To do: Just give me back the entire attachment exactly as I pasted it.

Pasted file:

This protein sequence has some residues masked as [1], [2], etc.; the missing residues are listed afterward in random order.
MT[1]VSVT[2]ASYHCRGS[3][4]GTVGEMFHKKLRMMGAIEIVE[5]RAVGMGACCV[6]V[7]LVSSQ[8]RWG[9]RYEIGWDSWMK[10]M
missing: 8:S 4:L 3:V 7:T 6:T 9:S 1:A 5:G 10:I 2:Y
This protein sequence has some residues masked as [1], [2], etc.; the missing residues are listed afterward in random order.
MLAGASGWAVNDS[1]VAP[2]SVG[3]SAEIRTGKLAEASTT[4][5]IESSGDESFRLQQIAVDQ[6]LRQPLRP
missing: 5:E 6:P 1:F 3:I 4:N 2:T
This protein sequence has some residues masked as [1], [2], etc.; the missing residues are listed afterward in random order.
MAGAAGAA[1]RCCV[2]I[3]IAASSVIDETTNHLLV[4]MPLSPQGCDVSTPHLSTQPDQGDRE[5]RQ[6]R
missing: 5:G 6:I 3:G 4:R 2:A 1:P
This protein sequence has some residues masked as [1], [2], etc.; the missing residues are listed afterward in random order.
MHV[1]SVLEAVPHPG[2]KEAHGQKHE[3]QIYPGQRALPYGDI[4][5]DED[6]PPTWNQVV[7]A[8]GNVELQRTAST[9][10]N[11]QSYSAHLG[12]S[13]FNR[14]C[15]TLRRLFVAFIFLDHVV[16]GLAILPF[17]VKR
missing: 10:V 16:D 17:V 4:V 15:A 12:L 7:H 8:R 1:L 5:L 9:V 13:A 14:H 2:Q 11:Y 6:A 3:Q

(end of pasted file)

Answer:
This protein sequence has some residues masked as [1], [2], etc.; the missing residues are listed afterward in random order.
MT[1]VSVT[2]ASYHCRGS[3][4]GTVGEMFHKKLRMMGAIEIVE[5]RAVGMGACCV[6]V[7]LVSSQ[8]RWG[9]RYEIGWDSWMK[10]M
missing: 8:S 4:L 3:V 7:T 6:T 9:S 1:A 5:G 10:I 2:Y
This protein sequence has some residues masked as [1], [2], etc.; the missing residues are listed afterward in random order.
MLAGASGWAVNDS[1]VAP[2]SVG[3]SAEIRTGKLAEASTT[4][5]IESSGDESFRLQQIAVDQ[6]LRQPLRP
missing: 5:E 6:P 1:F 3:I 4:N 2:T
This protein sequence has some residues masked as [1], [2], etc.; the missing residues are listed afterward in random order.
MAGAAGAA[1]RCCV[2]I[3]IAASSVIDETTNHLLV[4]MPLSPQGCDVSTPHLSTQPDQGDRE[5]RQ[6]R
missing: 5:G 6:I 3:G 4:R 2:A 1:P
This protein sequence has some residues masked as [1], [2], etc.; the missing residues are listed afterward in random order.
MHV[1]SVLEAVPHPG[2]KEAHGQKHE[3]QIYPGQRALPYGDI[4][5]DED[6]PPTWNQVV[7]A[8]GNVELQRTAST[9][10]N[11]QSYSAHLG[12]S[13]FNR[14]C[15]TLRRLFVAFIFLDHVV[16]GLAILPF[17]VKR
missing: 10:V 16:D 17:V 4:V 15:A 12:L 7:H 8:R 1:L 5:L 9:V 13:A 14:H 2:Q 11:Y 6:A 3:Q